Cases dealing with Maintainability of Petitions When Alternative/Efficacious remedy exists under other laws
1. M/S Maa Durga Enterprises versus The Bihar Industrial Area Development Authority and Others
High Court of Bihar
DOJ 10.07.2015 – Held, that High Court has held that appeal against complaint filed before District Forum lies to State Commission and Petition is not maintainabl
2. Hon’ble Apex Court in the case of Nivedita Sharma v. Cellular Operators Association of India 2011 14(SCC) 337 has held that Petitioner must exhaust its alternative remedy before the State Commission and should not directly come to High Court for challenging judgment of District forum
3. Hon’ble Apex Court recently in case of Commissioner of Income Tax v. Chhabil Dass Agrawal[(2014) 1 SCC 603 Has held that when the statutory forum is created by law for redressal of grievances, the writ petition should not be entertained ignoring statutory dispensation subject to certain exceptions. The Hon’ble Apex Court further opined that non-entertainment of petitions under the writ jurisdiction by the High Courts where efficacious or alternative remedy is available, is a rule of self- imposed limitation. It is essentially a rule of policy, convenience and discretion rather than a rule of law. The Hon..ble Apex Court has also opined that undoubtedly, it is within the discretion of the High Court to grant relief under Article 226 of the Constitution of India despite existence of an alternative remedy. However, the High Court must not interfere if there is an adequate efficacious alternative remedy available to the petitioner and he has approached the High Court without availing the same unless he has made out an exceptional case warranting such interference or if there is sufficient grounds to invoke the extraordinary jurisdiction under Article 226 of the Constitution of India
4. Titaghur Paper Mills Co. Ltd. vs. State of Orissa,(1983) 2 SCC 433 Court held that In the provenance, of tax where the Act provides for a complete machinery which enables an assessee to effectively raise in the courts the question of the validity of an assessment denied an alternative jurisdiction to the High Court to interfere under Constitution. The phrase “made under the Act” describes the provenance of the assessment; it does not relate to its accuracy in point of law. The use of the machinery provided by the Act, not the result of that use, is the test. Under the scheme of the Act, there is hierarchy of authorities before which the Petitioners can get adequate redress against the wrongful act complained of. They have the right to prefer an appeal before the prescribed authority If they are dissatisfied with the decision in the appeal, they can prefer a further appeal to the Tribunal under sub-s. (3) of s. 23 of the Act, and then ask for a case to be stated on a question of law for the opinion of the High Court under Sec 24 of the Act. Act provides for a complete machinery to challenge an order of assessment, and the impugned orders of assessment can only be challenged by the mode prescribed by the Act and not by a petition under Art 226 of the Constitution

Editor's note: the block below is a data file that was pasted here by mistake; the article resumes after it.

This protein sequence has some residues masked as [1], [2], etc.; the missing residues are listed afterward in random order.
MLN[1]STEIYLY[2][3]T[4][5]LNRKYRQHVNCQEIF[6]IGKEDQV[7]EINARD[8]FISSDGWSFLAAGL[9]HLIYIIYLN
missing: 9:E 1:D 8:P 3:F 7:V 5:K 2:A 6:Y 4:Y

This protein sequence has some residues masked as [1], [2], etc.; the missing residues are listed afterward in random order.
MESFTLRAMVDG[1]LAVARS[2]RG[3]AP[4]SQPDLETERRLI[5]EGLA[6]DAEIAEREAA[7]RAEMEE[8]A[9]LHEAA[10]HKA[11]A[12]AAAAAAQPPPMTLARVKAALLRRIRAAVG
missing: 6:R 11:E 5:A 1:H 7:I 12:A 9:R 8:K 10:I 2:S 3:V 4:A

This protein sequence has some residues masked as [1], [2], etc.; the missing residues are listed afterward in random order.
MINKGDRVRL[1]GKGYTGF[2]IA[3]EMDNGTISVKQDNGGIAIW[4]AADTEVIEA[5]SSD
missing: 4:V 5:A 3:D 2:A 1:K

5. Harbanslal Sahnia vs. Indian Oil Corpn. Ltd.,(2003) 2 SCC 107 – Held that rule of exclusion of writ jurisdiction by availability of an alternative remedy is a rule of discretion and not one of compulsion. In an appropriate case in spite of availability of the alternative remedy, the High Court may still exercise its writ jurisdiction in at least three contingencies: (i) where the writ petition seeks enforcement of any of the Fundamental Rights; (ii) where there is failure of principles of natural justice or, (iii) where the orders or proceedings are wholly without jurisdiction or the vires of an Act and is challenged.